Holly George, first female UCCE livestock advisor, retires
Many paths lead to the University of California Cooperative Extension, and it was the pursuit of a pig that eventually led Holly George to become the first woman hired as a livestock advisor by UC Cooperative Extension. After a 33-year career as a UC Cooperative Extension livestock advisor, the last 28 years serving Plumas and Sierra counties, George will retire on June 30.
“My foray into livestock production started in the sixth grade when I caught a pig in the pig-scramble at the Yuba-Sutter 4-H Demonstration Day and raised it for the county fair,” recalled George, the oldest of eight children. “I was in a 4-H clothing project when I caught the pig.”
As an active member of 4-H and Future Farmers of America, the Yuba City native raised more than 350 hogs and several market lambs before her senior year of high school. Through FFA's Work Experience Abroad Program, she worked on a dairy and fruit farm in Switzerland.
George graduated from Cal Poly San Luis Obispo with a Bachelor of Science degree in animal science and a credential to teach high school agriculture. After nearly a year working on sheep and cattle stations in New Zealand and Australia, she studied grazing strategies on rangelands at Utah State University to earn her Master of Science degree in animal science.
In 1983 she started working in Alameda and Contra Costa counties as a UC Cooperative Extension livestock, range and land-use advisor. In 1987, George moved north to become the livestock and 4-H youth development advisor for Plumas-Sierra counties, where she later became UC Cooperative Extension director for the counties and started the local UC Master Gardener Program.
“Although I was the first woman hired by UC Cooperative Extension as a livestock advisor, there were a few other women advisors and they were very supportive,” said George. “I'll always be grateful for the enduring support of the Ladies of Extension throughout my career.”
Communication, networking and learning together have been common themes of her extension programs.
During the 1990s George organized annual Three-Forest Permittee meetings for ranchers interested in livestock grazing on the Plumas, Lassen and Tahoe national forests. These meetings led her to collaborate with colleagues from Chico State University, U.S. Forest Service, Natural Resources Conservation Service and UC Cooperative Extension to develop workshops and educational materials on rangeland monitoring and native plants.
To help ranchers comply with irrigated lands regulations, she engaged scientists, Regional Water Quality Control Board staff and ranchers in a project to examine the impact of livestock grazing on water quality and discuss policy. In 2011, the State Water Resources Control Board approved her proposal to work with local landowners and monitor water quality in the Upper Feather River watershed, which saved the landowners an estimated $80,000 for additional studies.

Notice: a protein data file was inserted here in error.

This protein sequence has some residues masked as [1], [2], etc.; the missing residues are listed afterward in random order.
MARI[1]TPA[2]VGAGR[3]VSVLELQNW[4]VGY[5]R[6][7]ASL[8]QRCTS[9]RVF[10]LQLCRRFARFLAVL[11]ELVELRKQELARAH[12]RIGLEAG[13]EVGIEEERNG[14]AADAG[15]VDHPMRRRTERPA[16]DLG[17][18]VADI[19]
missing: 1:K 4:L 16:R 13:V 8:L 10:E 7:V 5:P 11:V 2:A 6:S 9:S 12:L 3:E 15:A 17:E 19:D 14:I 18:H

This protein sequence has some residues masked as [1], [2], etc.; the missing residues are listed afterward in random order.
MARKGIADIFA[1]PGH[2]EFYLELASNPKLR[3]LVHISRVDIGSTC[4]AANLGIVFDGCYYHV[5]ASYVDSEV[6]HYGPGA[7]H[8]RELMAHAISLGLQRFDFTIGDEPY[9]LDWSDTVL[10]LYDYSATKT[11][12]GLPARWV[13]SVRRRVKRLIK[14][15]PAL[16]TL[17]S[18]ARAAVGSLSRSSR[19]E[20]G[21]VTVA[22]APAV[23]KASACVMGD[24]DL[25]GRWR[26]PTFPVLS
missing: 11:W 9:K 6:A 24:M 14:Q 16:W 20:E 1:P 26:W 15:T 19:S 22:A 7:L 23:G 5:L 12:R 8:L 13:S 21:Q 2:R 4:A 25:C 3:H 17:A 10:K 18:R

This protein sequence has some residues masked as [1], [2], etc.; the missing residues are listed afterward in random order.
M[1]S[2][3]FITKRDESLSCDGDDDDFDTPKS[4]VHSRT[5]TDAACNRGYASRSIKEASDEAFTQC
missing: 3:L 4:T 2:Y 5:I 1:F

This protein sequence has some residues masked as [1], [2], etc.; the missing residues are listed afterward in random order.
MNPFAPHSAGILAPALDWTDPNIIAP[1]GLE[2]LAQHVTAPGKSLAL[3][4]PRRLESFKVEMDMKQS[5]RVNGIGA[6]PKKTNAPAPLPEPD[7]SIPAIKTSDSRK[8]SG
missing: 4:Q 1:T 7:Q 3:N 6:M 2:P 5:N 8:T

“Holly has always been a great networker, bringing the ag community together and understanding our needs, especially the ranching community,” said rancher Gary Romano.
George collaborated with Davis artist jesikah maria ross on “Passion for the Land,” a multimedia project that featured 12 rural residents in Plumas and Sierra counties describing how they preserve the community's heritage while protecting agricultural lands and natural resources for future generations. After viewing the Passion for the Land videos, the Plumas County Planning Commission added optional agriculture and water elements to the county's General Plan Update.
“Putting together the Passion for the Land storytelling and the Barns, Birds and BBQ tours brought awareness about what ranching and farming practices have been in the county for generations, and their value to our local economy,” said Romano, who appears in one of the videos.
“In a geographically isolated place, it is hard to have your voice heard,” George said. “Over the course of my career, I have explored different ways to bring people together and help them share their stories across the challenges of distance and ideology.”
Accolades for Passion for the Land inspired her to create the Toolkit for Change to guide others who want to use personal stories to help sustain rural communities. She was invited to teach digital storytelling to agriculture communication students at Chico State University.
“I loved working with young people and watching them grow over time,” she said. “I enjoyed the digital storytelling project with jesikah maria ross and ag and nature tourism efforts with Ellie Rilla and Penny Leff.”
In 2005, she worked with local ranchers and farmers, High Sierra RC&D, Audubon Society, Feather River Land Trust and Sierra Business Council to organize Barns, Birds and BBQ, an event in Sierra Valley for the public to learn about agriculture stewardship, conservation and biodiversity.
In 2013, she took a sabbatical leave to study rural community development by linking agriculture, art, local food, recreation and tourism. Since then she has brought together local artisans, agriculturists and business and conservation members to explore opportunities for collaboration. The group will launch the Sierra Valley Art & Ag Trail in October.
In retirement, George, who has been granted emeritus status in UC Agriculture and Natural Resources, plans to remain in Quincy and participate in community development activities. She also looks forward to creative ventures like woodworking and mixed fiber arts.